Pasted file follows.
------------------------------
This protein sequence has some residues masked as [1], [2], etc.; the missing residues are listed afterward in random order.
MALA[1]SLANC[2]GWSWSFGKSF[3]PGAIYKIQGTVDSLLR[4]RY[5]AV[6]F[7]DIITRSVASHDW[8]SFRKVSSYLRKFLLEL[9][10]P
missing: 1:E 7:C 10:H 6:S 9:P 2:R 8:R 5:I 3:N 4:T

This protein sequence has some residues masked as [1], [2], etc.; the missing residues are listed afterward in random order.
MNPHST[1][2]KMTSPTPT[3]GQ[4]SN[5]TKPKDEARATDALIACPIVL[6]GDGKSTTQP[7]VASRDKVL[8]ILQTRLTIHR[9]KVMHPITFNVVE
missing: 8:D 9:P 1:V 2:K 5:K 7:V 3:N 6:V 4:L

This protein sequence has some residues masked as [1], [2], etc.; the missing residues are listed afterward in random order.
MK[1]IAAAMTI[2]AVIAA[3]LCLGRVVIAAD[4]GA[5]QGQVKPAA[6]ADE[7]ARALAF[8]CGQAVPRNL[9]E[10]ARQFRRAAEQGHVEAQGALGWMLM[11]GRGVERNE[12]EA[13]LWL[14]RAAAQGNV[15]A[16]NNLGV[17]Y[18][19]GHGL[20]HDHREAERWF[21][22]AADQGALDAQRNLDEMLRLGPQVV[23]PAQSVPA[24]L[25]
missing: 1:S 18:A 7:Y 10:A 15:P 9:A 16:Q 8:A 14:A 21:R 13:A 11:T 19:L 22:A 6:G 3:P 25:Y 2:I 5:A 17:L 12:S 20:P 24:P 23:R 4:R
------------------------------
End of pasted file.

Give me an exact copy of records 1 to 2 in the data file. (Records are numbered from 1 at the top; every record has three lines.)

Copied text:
This protein sequence has some residues masked as [1], [2], etc.; the missing residues are listed afterward in random order.
MALA[1]SLANC[2]GWSWSFGKSF[3]PGAIYKIQGTVDSLLR[4]RY[5]AV[6]F[7]DIITRSVASHDW[8]SFRKVSSYLRKFLLEL[9][10]P
missing: 1:E 7:C 10:H 6:S 9:P 2:R 8:R 5:I 3:N 4:T

This protein sequence has some residues masked as [1], [2], etc.; the missing residues are listed afterward in random order.
MNPHST[1][2]KMTSPTPT[3]GQ[4]SN[5]TKPKDEARATDALIACPIVL[6]GDGKSTTQP[7]VASRDKVL[8]ILQTRLTIHR[9]KVMHPITFNVVE
missing: 8:D 9:P 1:V 2:K 5:K 7:V 3:N 6:V 4:L